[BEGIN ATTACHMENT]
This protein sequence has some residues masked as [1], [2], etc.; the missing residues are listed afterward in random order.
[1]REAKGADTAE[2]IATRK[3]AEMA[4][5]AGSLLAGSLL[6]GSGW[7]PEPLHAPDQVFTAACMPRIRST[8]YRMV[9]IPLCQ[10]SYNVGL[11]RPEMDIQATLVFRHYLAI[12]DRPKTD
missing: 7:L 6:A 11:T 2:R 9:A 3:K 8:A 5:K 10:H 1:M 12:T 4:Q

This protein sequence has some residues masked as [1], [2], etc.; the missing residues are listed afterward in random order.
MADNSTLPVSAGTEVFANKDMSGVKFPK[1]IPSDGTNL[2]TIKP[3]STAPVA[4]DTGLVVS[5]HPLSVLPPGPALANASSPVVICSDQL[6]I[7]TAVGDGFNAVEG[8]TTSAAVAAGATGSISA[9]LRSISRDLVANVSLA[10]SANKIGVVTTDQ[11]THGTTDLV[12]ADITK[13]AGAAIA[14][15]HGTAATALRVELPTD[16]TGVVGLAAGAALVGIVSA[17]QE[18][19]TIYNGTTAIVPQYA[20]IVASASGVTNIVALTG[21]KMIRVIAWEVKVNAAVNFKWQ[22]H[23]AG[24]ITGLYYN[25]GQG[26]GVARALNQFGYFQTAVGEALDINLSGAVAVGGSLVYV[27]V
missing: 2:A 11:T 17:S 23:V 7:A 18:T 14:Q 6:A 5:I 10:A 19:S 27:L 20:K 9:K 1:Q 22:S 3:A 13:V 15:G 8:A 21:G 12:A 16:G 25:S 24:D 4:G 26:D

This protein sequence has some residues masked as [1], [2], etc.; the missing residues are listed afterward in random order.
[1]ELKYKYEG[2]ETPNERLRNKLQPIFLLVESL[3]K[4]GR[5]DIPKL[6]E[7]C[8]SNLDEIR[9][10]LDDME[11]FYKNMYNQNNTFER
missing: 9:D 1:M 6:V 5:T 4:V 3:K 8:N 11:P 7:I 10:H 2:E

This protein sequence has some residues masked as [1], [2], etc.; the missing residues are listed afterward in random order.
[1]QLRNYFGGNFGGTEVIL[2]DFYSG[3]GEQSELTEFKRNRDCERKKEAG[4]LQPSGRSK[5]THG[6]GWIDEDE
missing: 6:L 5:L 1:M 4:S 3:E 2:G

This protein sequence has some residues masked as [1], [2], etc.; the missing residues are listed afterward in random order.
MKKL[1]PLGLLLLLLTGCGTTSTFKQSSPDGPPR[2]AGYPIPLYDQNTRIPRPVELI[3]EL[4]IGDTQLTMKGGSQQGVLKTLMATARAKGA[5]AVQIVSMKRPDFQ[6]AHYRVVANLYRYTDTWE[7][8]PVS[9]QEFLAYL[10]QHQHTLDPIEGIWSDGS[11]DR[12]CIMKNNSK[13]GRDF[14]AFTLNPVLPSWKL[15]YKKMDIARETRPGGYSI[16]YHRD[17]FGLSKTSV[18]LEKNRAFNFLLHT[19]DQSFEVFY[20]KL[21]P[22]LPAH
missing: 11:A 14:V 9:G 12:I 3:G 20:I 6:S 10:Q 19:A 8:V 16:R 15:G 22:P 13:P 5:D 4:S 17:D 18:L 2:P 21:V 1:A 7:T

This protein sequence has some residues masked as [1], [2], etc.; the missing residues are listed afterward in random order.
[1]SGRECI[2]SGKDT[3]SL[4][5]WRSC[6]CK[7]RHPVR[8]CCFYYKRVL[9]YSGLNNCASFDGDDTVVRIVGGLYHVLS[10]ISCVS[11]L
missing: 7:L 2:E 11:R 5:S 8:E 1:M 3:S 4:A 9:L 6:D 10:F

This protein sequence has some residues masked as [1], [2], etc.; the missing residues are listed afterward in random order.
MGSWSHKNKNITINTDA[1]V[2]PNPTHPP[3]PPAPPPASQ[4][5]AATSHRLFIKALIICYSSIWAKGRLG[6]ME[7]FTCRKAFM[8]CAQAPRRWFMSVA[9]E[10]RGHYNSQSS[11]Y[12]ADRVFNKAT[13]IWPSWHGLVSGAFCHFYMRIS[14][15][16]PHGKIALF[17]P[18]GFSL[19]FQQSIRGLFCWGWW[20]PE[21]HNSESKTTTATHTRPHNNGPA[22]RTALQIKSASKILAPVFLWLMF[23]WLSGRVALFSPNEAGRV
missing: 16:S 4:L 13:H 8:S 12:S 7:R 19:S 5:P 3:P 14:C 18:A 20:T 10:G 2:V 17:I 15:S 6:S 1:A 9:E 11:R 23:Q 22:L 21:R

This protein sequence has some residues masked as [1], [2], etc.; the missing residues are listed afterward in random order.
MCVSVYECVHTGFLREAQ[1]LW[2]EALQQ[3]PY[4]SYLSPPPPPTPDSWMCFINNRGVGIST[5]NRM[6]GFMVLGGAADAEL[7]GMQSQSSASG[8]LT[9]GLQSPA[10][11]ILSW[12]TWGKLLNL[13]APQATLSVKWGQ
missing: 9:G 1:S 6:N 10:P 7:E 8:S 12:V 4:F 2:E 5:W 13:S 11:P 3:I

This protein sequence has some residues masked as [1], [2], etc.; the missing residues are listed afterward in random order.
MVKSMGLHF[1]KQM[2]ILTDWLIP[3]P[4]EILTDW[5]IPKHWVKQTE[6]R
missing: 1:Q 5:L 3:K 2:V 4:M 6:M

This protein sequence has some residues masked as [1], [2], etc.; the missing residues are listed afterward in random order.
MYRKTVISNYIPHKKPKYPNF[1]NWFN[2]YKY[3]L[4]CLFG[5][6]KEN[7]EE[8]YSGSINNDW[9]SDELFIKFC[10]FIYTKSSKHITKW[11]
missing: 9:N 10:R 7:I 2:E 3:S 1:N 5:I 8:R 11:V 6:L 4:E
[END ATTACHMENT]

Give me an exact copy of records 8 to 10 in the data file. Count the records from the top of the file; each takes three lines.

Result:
This protein sequence has some residues masked as [1], [2], etc.; the missing residues are listed afterward in random order.
MCVSVYECVHTGFLREAQ[1]LW[2]EALQQ[3]PY[4]SYLSPPPPPTPDSWMCFINNRGVGIST[5]NRM[6]GFMVLGGAADAEL[7]GMQSQSSASG[8]LT[9]GLQSPA[10][11]ILSW[12]TWGKLLNL[13]APQATLSVKWGQ
missing: 9:G 1:S 6:N 10:P 7:E 8:S 12:V 4:F 2:E 5:W 13:S 11:P 3:I

This protein sequence has some residues masked as [1], [2], etc.; the missing residues are listed afterward in random order.
MVKSMGLHF[1]KQM[2]ILTDWLIP[3]P[4]EILTDW[5]IPKHWVKQTE[6]R
missing: 1:Q 5:L 3:K 2:V 4:M 6:M

This protein sequence has some residues masked as [1], [2], etc.; the missing residues are listed afterward in random order.
MYRKTVISNYIPHKKPKYPNF[1]NWFN[2]YKY[3]L[4]CLFG[5][6]KEN[7]EE[8]YSGSINNDW[9]SDELFIKFC[10]FIYTKSSKHITKW[11]
missing: 9:N 10:R 7:I 2:E 3:S 1:N 5:I 8:R 11:V 6:L 4:E